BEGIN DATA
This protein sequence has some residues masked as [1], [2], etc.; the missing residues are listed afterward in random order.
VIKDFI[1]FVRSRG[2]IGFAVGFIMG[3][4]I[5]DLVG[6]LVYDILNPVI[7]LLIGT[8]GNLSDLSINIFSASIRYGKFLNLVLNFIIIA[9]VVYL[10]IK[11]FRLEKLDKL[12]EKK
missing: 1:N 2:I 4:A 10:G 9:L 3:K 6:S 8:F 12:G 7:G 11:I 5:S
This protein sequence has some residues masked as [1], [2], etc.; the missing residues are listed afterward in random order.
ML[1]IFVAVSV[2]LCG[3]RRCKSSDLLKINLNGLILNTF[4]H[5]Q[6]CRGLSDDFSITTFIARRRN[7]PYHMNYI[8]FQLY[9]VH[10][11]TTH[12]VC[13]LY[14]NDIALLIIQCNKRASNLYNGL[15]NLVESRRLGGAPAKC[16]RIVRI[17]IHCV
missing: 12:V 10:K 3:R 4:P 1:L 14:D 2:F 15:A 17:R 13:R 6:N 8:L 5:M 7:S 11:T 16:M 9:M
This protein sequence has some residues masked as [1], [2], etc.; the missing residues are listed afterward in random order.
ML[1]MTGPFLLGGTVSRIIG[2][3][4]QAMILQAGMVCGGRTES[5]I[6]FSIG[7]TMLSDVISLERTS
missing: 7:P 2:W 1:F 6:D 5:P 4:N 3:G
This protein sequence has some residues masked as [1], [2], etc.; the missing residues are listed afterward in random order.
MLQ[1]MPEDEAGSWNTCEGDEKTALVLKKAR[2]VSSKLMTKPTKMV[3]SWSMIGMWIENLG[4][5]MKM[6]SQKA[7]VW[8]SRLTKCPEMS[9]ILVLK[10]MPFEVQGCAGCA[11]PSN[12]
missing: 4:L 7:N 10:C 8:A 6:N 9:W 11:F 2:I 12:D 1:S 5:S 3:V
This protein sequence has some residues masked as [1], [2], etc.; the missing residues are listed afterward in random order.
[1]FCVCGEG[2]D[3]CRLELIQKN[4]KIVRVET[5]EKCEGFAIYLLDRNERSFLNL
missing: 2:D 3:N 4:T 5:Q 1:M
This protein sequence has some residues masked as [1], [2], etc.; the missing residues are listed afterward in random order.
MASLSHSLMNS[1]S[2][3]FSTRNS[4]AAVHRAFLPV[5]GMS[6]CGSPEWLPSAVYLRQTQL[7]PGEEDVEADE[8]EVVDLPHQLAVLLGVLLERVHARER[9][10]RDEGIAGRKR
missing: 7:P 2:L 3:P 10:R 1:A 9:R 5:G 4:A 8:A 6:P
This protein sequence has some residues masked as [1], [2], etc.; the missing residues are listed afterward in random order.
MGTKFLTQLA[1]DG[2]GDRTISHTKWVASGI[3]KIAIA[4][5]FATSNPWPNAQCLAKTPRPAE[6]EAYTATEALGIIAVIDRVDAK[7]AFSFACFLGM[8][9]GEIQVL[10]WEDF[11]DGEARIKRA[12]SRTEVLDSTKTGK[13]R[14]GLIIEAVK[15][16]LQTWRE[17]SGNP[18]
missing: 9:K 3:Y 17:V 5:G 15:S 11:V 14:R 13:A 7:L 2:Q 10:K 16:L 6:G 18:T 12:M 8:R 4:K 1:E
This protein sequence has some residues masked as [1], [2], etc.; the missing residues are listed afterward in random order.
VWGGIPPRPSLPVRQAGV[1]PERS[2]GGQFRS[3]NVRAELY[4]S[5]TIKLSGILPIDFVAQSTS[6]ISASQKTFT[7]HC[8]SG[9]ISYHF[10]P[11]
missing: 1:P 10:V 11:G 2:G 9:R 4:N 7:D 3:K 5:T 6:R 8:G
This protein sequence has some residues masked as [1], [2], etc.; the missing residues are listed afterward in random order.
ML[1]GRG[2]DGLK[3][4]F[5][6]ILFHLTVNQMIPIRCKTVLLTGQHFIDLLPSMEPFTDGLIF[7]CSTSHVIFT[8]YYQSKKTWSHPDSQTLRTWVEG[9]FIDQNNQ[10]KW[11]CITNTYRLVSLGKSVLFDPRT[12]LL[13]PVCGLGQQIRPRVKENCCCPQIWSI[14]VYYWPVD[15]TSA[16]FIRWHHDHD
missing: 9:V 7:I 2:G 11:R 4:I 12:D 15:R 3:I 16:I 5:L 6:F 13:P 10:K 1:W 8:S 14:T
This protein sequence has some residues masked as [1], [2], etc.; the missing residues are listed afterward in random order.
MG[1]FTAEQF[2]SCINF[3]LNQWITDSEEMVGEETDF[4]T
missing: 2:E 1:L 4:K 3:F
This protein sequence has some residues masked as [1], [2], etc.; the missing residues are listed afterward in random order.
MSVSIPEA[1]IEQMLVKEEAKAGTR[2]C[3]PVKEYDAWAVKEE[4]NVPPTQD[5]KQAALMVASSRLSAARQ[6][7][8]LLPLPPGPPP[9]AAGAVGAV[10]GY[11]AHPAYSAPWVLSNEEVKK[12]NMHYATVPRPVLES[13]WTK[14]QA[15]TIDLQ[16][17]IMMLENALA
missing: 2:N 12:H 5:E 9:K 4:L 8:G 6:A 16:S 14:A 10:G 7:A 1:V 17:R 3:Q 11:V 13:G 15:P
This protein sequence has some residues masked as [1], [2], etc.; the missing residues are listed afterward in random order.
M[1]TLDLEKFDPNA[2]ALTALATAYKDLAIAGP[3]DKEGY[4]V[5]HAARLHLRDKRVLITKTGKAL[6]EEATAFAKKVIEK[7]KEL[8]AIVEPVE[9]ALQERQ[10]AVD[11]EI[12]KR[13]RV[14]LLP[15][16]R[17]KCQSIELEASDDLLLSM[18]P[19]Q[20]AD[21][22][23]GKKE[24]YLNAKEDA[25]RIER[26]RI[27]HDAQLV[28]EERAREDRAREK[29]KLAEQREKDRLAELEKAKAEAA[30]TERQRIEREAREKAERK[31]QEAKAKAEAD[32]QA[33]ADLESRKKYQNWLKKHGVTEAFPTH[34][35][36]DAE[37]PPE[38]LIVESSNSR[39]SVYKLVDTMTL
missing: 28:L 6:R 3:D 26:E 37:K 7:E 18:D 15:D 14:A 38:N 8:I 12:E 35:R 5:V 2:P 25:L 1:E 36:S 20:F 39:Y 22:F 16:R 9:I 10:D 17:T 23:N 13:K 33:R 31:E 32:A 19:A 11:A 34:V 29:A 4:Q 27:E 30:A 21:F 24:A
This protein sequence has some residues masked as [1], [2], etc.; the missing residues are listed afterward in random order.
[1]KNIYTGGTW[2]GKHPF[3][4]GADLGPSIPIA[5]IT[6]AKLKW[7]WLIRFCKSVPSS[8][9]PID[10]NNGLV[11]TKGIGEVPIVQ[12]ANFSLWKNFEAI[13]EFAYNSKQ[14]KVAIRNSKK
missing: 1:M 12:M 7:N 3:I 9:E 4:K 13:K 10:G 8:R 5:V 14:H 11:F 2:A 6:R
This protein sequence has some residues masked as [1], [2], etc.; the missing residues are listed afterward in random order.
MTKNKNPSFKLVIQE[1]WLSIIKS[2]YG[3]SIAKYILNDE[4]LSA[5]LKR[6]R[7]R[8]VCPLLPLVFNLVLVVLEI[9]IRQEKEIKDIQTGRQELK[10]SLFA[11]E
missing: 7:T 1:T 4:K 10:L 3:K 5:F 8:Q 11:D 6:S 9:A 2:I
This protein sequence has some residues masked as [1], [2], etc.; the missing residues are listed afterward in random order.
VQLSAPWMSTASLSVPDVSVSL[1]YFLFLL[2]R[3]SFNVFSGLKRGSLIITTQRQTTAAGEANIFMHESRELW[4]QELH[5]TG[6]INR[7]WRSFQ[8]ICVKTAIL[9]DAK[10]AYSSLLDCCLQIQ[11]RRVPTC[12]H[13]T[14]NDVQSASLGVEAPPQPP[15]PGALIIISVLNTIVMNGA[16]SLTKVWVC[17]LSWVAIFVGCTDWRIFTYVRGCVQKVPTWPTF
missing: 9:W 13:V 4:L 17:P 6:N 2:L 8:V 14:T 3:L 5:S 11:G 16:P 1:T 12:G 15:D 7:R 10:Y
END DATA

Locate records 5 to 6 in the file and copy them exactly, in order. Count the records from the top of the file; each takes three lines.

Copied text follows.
This protein sequence has some residues masked as [1], [2], etc.; the missing residues are listed afterward in random order.
[1]FCVCGEG[2]D[3]CRLELIQKN[4]KIVRVET[5]EKCEGFAIYLLDRNERSFLNL
missing: 2:D 3:N 4:T 5:Q 1:M
This protein sequence has some residues masked as [1], [2], etc.; the missing residues are listed afterward in random order.
MASLSHSLMNS[1]S[2][3]FSTRNS[4]AAVHRAFLPV[5]GMS[6]CGSPEWLPSAVYLRQTQL[7]PGEEDVEADE[8]EVVDLPHQLAVLLGVLLERVHARER[9][10]RDEGIAGRKR
missing: 7:P 2:L 3:P 10:R 1:A 9:R 5:G 4:A 8:A 6:P